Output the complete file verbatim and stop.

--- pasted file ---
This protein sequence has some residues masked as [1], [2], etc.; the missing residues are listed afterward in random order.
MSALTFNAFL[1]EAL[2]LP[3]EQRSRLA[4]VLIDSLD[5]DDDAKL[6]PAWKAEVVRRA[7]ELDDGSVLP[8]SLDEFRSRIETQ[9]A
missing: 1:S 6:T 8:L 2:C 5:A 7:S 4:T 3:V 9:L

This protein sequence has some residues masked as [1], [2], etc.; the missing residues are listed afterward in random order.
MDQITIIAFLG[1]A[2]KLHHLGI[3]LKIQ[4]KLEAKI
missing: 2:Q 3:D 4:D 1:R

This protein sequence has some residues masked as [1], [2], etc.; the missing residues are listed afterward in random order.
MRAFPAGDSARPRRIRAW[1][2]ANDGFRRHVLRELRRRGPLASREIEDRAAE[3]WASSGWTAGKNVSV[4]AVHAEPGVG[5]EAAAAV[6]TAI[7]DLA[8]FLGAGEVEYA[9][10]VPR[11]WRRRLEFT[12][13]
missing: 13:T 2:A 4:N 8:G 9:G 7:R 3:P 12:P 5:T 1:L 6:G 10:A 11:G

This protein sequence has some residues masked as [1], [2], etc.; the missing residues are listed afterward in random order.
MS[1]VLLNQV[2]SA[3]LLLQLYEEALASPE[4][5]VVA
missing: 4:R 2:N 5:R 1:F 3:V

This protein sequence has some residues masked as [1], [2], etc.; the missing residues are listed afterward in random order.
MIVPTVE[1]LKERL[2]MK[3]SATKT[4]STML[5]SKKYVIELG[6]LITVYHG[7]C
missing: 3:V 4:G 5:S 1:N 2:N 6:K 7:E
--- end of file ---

This protein sequence has some residues masked as [1], [2], etc.; the missing residues are listed afterward in random order.
MSALTFNAFL[1]EAL[2]LP[3]EQRSRLA[4]VLIDSLD[5]DDDAKL[6]PAWKAEVVRRA[7]ELDDGSVLP[8]SLDEFRSRIETQ[9]A
missing: 1:S 6:T 8:L 2:C 5:A 7:S 4:T 3:V 9:L

This protein sequence has some residues masked as [1], [2], etc.; the missing residues are listed afterward in random order.
MDQITIIAFLG[1]A[2]KLHHLGI[3]LKIQ[4]KLEAKI
missing: 2:Q 3:D 4:D 1:R

This protein sequence has some residues masked as [1], [2], etc.; the missing residues are listed afterward in random order.
MRAFPAGDSARPRRIRAW[1][2]ANDGFRRHVLRELRRRGPLASREIEDRAAE[3]WASSGWTAGKNVSV[4]AVHAEPGVG[5]EAAAAV[6]TAI[7]DLA[8]FLGAGEVEYA[9][10]VPR[11]WRRRLEFT[12][13]
missing: 13:T 2:A 4:N 8:G 9:G 7:R 3:P 12:P 5:T 1:L 6:G 10:A 11:G

This protein sequence has some residues masked as [1], [2], etc.; the missing residues are listed afterward in random order.
MS[1]VLLNQV[2]SA[3]LLLQLYEEALASPE[4][5]VVA
missing: 4:R 2:N 5:R 1:F 3:V

This protein sequence has some residues masked as [1], [2], etc.; the missing residues are listed afterward in random order.
MIVPTVE[1]LKERL[2]MK[3]SATKT[4]STML[5]SKKYVIELG[6]LITVYHG[7]C
missing: 3:V 4:G 5:S 1:N 2:N 6:K 7:E